Why do achievers crash and burn so often? It’s usually because of these four horseman of achievement:
The Need to Help Everyone. The more you succeed, the more everyone wants your help. It’s because you’re so good at so many things. This is a beautiful blessing, and it’s wonderful to help people — until you overcommit yourself. It’s time to define the few critical people in your personal life that you truly want to help and focus on them. View all outside request from others as obligations that can tear you away from what and who you should be focused on.
Lost focus. After attaining success, it’s easy to be tempted by the abundance of new projects available to you. Achievers love to build, and once they build they love to move on, forgetting that mastery and scale only come if they stay focused. If taking on new projects, proceed slowly, one at a time, dedicating enough time to each project so that you can serve with real focus and excellence. You don’t want to be a mediocre do-er of everything; you want to be a master of realms.
No Skill Acquisition. After gaining a skill and reaching success, many achievers stop growing. When they were climbing, they were ferocious in their learning – reading books, trying new things, interviewing experts, asking tons of questions, measuring progress and testing outcomes. Don’t stop that just because you’ve “made it,” or else you’ll soon lose your edge and passion. If growth leaves the scene, you get bored and sabotage what you once loved.
No Celebration of Success. Many people knock off goals and achieve big things without taking time to reflect and enjoy their successes. Don’t forget the challenges you’ve overcome and the small successes you have each week. Give yourself the credit you deserve for having come this far. Integrate success by journaling about it, telling your friends and family about your wins, throwing some parties. Allow yourself the emotional satisfaction of growth so that your journey feels worthwhile. If it feels worthwhile, you will keep doing it, you will keep climbing, you will keep innovating, you will keep contributing, you will keep feeling what we call #TheChargedLife.
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Why do achievers crash and burn so often?
They work so hard to get ahead and then when you get ahead, everything falls apart and you start failing and you’re like, “Why? Am I sabotaging myself? Am I doing something wrong?” Well, sometimes.
I’ve found over and over working with high performers, the top level of Fortune 50 companies, Olympians, major celebrity sort of entrepreneurs that these 4 horsemen come into the achiever’s life and it just punches them out. And if you understand these 4 and you watch out for them, then you can maintain your success longer. But if you get trapped into these 4 things, you’re in trouble.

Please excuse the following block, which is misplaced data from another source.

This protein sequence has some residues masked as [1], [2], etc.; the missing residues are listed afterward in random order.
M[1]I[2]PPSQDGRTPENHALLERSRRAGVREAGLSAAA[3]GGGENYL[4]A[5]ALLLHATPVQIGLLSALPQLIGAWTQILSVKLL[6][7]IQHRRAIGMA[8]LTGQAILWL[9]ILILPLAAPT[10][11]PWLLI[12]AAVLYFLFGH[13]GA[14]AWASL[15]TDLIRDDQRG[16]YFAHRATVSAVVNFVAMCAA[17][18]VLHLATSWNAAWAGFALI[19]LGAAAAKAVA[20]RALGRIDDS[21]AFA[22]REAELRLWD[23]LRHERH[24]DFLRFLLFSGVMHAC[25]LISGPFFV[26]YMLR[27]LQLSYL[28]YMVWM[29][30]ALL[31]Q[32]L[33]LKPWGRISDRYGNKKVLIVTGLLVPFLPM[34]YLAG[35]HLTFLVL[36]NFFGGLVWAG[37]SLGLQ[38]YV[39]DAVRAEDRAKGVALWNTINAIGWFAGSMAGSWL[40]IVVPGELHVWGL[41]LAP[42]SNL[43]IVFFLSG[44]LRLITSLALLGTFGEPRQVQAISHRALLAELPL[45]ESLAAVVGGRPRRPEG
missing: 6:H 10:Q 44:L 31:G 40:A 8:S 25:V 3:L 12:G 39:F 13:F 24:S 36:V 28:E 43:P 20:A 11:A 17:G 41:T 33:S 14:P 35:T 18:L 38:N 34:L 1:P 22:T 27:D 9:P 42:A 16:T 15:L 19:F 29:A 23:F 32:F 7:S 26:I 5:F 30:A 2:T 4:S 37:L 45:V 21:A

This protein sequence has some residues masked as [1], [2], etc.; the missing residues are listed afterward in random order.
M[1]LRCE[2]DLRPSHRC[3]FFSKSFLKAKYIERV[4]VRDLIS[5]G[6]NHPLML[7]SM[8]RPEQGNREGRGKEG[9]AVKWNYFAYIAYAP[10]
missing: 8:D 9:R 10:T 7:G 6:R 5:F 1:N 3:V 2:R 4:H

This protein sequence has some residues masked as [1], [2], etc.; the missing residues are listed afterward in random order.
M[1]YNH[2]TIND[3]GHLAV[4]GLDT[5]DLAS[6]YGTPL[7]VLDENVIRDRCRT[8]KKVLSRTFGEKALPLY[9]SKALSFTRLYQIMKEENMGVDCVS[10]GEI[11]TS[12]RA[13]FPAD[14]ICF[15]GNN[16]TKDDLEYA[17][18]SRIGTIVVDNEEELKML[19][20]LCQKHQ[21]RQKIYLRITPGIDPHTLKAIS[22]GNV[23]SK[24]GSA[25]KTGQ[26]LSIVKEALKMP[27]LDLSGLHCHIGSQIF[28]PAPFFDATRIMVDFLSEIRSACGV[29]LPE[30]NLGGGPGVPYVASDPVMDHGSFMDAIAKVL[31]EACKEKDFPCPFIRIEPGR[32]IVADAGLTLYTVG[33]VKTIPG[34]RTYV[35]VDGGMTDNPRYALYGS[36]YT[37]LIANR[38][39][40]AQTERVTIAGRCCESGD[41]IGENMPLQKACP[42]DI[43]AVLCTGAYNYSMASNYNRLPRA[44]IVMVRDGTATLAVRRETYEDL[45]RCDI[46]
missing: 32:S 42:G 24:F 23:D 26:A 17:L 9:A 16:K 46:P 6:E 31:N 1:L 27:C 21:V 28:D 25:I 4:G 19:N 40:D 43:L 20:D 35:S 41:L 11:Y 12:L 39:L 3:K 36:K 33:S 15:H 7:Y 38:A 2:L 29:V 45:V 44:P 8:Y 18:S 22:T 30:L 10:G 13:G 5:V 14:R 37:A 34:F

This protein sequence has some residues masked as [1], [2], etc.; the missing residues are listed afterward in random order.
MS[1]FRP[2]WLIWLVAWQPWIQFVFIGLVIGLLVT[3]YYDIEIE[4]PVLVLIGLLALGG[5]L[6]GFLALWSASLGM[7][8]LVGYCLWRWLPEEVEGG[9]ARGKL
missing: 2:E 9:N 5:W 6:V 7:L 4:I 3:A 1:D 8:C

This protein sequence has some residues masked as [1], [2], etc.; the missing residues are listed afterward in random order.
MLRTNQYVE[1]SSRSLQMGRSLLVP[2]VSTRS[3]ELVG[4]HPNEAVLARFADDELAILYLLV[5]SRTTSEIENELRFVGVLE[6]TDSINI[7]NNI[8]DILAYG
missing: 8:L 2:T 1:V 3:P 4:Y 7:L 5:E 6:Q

Here we go:
No. 1 reason achievers start to fail is they start to feel like they have to help everybody. You got some success in your life and all of a sudden, some family and friends come out of the woodwork and they need some help, assistance, money. They have new projects for you, new ideas for you. They want you to help their dreams come true.
And all of a sudden, you start finding yourself spread too thin in helping everybody. The community comes up and they say, “Hey, could you give us some scholarships? Hey, could you fund this non-profit opportunity?”
As you get more success, more people want you to serve and, while that’s a good thing, it also ends up diluting your focus. And now, you’re trying to help everybody because you can.
One of the hard parts about being an achiever is everyone looks to you for help, and because you succeeded, and the only reason you succeeded is because you had a big heart and you had compassion for other people, now you feel like you have to help everybody and you burn out. You get exhausted and you think, “Gosh, I used to be able to really focus” but you lose all that focus helping too many people. So, watch out for that.
Are you currently helping too many people?
Because it’s an issue. There’s a balance. There’s a fine line of serving others versus burning yourself out and if you feel like—on your path to achievement—you are really focused and now you are too dissipated, beware. That’s where you will start to fail.
Because that leads us to the no. 2 reason people start to fail, is they lose focus. Your projects and your mission was this. Now, you succeeded at it and you have other people to manage it or it just runs by itself and now you can go focus on all your other projects of passion and now you are like, “Oh, I’m interested in that. I’m interested in this. I’m interested in this and this.”
And you lose focus not just helping other people but in taking on too many projects of your own that you are excited about. Now you’ve got 50 hobbies. You didn’t have all these hobbies before so you achieved. Now, you’ve lost your focus and you start to lose. So, be very cautious of taking on too many passion projects in a row; take on too many at a same time.